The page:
When describing his recovery after transplant for acute myelogenous leukemia (AML) in 2012, Amit says there were many challenges along the way. “Recovery was at times slow and difficult,” he says. One of the hardest times was when he got graft-versus-host disease (GVHD) of the skin.
“It was mostly extreme dryness and itchiness on my legs,” says Amit. When he saw these signs, he called his transplant doctor right away. His doctor asked Amit questions and asked to see photos of the affected skin. Because he wasn’t living near his transplant center when he got GVHD of the skin, a local doctor treated him. But Amit’s local doctor worked with his transplant team.
Symptoms of GVHD of the skin
Transplant doctors stress that finding GVHD early makes it more likely that treatment will work. “I encourage patients to be proactive. Look at your skin regularly for early signs or symptoms of GVHD,” says Edward Cowen, MD, in the Dermatology Branch of the Center for Cancer Research at the National Cancer Institutes.
“Keep an eye out for any new skin rash or red, dry itchy skin. These are all signs of GVHD of the skin,” he says.
To diagnose GVHD of the skin, your doctor will check your whole body for:
- Color changes (red, pink, purple, brown or white)
- Thinning or thickening of the skin
- Hardening of the skin
- Rashes, scaly areas, bumps, sores or blisters
GVHD of the skin may cause the skin to itch, feel like a sunburn or feel “woody” like a stick. Some people with GVHD of the skin may feel a pulling or tightening underneath the skin.
Sclerotic chronic GVHD is a specific type of skin GVHD. “Sclerotic” means thickening. This form of skin GVHD causes thickening, tightness and hardening of the skin and deeper tissues. Sclerosis can also make it hard to move your joints.
Treating GVHD of the skin
If doctors diagnose GVHD of the skin, a common first treatment is an immunosuppressant medicine. This is a type of medicine that holds back your immune system. It may be something you take by mouth or by injection. It can help reduce inflammation (redness and swelling), ease any sclerosis may you already have, and prevent new sclerosis. Your doctor might also prescribe immunosuppressive creams or lotions that you rub on your skin, which can ease symptoms such as itch or rash.
Amit’s treatment began with oral steroids. But when the GVHD didn’t get better, Amit had to spend a couple of weeks applying steroid cream all over his body. He wore a plastic body suit to sleep so the cream would work better. “It was a miserable physical sensation, and it made it really hard to get rest,” says Amit. “But it worked!”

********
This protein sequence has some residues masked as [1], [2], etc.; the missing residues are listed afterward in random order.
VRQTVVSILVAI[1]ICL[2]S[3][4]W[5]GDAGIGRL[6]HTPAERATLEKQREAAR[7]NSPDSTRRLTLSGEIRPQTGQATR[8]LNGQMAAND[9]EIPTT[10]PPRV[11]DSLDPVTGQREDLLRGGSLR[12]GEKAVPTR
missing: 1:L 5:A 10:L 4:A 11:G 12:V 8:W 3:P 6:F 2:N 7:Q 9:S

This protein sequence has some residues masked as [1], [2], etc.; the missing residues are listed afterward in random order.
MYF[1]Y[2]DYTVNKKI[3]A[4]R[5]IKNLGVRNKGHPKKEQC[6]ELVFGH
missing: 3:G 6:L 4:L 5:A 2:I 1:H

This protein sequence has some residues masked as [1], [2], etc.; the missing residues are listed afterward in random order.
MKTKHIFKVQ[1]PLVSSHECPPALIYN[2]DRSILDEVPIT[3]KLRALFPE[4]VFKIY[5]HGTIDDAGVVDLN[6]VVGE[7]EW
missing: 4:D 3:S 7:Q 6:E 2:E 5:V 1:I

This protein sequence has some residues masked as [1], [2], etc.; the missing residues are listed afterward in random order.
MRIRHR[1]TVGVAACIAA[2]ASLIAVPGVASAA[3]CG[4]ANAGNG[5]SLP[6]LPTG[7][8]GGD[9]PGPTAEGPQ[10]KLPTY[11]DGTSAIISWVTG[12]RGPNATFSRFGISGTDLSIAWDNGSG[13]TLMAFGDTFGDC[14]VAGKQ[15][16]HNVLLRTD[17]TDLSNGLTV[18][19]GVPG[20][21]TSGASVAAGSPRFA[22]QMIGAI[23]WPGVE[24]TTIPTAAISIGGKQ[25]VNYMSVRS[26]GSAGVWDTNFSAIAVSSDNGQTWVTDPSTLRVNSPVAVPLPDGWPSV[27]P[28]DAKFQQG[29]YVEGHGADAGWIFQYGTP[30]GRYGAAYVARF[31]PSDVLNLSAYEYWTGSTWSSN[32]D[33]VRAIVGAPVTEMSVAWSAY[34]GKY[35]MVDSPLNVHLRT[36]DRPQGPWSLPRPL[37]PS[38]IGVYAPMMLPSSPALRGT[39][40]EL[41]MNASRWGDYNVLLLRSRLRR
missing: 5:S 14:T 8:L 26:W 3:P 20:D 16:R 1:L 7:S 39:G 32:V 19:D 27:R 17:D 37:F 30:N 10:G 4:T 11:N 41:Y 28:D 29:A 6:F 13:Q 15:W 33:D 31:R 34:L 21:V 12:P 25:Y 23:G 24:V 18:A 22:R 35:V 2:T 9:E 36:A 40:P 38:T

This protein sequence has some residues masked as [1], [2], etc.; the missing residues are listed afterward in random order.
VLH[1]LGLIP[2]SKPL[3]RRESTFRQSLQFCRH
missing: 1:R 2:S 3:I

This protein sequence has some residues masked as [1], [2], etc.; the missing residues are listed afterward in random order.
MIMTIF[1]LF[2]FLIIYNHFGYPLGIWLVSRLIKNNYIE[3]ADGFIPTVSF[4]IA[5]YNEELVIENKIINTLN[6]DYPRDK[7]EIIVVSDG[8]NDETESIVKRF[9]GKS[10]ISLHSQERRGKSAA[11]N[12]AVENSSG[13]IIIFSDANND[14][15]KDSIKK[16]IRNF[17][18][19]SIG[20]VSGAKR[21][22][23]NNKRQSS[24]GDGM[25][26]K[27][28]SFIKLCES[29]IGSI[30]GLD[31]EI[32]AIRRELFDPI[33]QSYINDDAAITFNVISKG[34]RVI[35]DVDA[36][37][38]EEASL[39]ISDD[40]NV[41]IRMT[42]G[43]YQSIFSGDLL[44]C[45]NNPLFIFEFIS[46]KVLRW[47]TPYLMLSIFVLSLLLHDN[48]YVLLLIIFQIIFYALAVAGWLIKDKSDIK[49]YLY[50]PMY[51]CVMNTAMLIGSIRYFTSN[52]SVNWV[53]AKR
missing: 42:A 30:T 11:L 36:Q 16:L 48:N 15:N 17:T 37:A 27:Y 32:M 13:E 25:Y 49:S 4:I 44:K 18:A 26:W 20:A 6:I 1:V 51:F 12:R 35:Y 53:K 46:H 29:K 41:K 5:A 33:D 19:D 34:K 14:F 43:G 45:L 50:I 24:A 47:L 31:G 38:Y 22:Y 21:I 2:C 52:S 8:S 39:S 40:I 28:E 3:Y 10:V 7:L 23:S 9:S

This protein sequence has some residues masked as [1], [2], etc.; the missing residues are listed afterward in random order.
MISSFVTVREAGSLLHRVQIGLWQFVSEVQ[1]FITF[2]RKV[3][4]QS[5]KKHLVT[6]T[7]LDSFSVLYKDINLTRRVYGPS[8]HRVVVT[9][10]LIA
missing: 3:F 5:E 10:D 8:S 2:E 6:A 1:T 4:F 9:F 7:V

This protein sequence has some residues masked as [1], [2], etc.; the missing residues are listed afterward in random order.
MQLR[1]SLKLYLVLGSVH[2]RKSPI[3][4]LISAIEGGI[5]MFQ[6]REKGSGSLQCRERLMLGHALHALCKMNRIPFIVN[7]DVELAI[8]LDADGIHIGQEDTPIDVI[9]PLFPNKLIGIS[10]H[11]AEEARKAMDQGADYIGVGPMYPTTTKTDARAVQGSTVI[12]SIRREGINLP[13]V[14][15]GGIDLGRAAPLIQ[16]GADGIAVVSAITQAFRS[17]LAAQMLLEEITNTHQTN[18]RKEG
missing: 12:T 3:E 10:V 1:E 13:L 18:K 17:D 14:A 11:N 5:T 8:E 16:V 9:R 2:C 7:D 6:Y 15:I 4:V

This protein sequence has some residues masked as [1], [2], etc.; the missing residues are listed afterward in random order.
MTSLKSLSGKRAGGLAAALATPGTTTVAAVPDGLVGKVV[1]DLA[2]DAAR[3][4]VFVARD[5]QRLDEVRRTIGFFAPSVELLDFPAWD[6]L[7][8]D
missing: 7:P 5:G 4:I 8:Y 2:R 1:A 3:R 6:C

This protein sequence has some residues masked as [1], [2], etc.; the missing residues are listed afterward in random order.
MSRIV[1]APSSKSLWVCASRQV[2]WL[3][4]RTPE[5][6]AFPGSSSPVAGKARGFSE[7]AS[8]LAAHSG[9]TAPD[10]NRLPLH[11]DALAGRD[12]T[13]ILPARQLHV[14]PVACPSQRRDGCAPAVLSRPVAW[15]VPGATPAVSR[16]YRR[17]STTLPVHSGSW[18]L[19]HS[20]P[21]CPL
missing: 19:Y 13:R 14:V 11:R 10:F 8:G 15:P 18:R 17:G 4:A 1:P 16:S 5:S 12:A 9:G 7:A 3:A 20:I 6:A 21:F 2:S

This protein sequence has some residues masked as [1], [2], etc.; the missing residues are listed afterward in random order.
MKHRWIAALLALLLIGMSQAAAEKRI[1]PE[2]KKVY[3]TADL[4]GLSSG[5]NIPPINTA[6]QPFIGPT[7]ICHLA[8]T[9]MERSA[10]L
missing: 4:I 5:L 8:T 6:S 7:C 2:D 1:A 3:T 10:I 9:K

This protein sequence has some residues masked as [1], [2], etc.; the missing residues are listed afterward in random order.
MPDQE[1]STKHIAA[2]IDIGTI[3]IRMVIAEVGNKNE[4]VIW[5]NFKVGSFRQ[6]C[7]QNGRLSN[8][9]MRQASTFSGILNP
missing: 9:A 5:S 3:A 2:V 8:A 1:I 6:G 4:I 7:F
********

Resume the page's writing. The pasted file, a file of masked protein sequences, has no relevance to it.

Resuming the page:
Living with GVHD of the skin
Amit says that acting quickly when he saw the signs of his GVHD of the skin was key to his successful recovery. “I’m doing great!” he says.
To keep himself healthy and to lower the chance that his GVHD will return, Amit follows this important bit of advice: Stay out of the sun. Sun exposure can make chronic GVHD worse and cause skin cancer and sun damage. So he is extra careful to use sunscreen and to wear sun-protective clothes.
Amit has no major lasting effects from his GVHD of the skin. But he does have some slight skin roughness. He adds that this may be due to the psoriasis that he has had for quite a while. Best of all he currently has no itching, which he says is a very big deal and has greatly improved his quality of life.
And he offers this advice to transplant recipients who either are coping with GVHD of the skin now or are concerned that they may experience it. “Talk to your doctor, of course. But also be patient with the treatment course,” he says. “It can take time, but in my experience it does work eventually.”
Resources for you
If you’ve been diagnosed with GVHD of the skin or would like to learn more, download Fast Facts: Chronic GVHD of the Skin, developed by Be The Match® and the Chronic Graft-versus-Host Disease Consortium. The fact sheet offers information on how to ease symptoms of GVHD of the skin, how it can be treated and when to call your doctor.
Also, Dr. Cowen shares this free fact sheet for patients on GVHD of the skin. The fact sheet is published in the Journal of the American Medical Association Dermatology and has information on symptoms and treatment.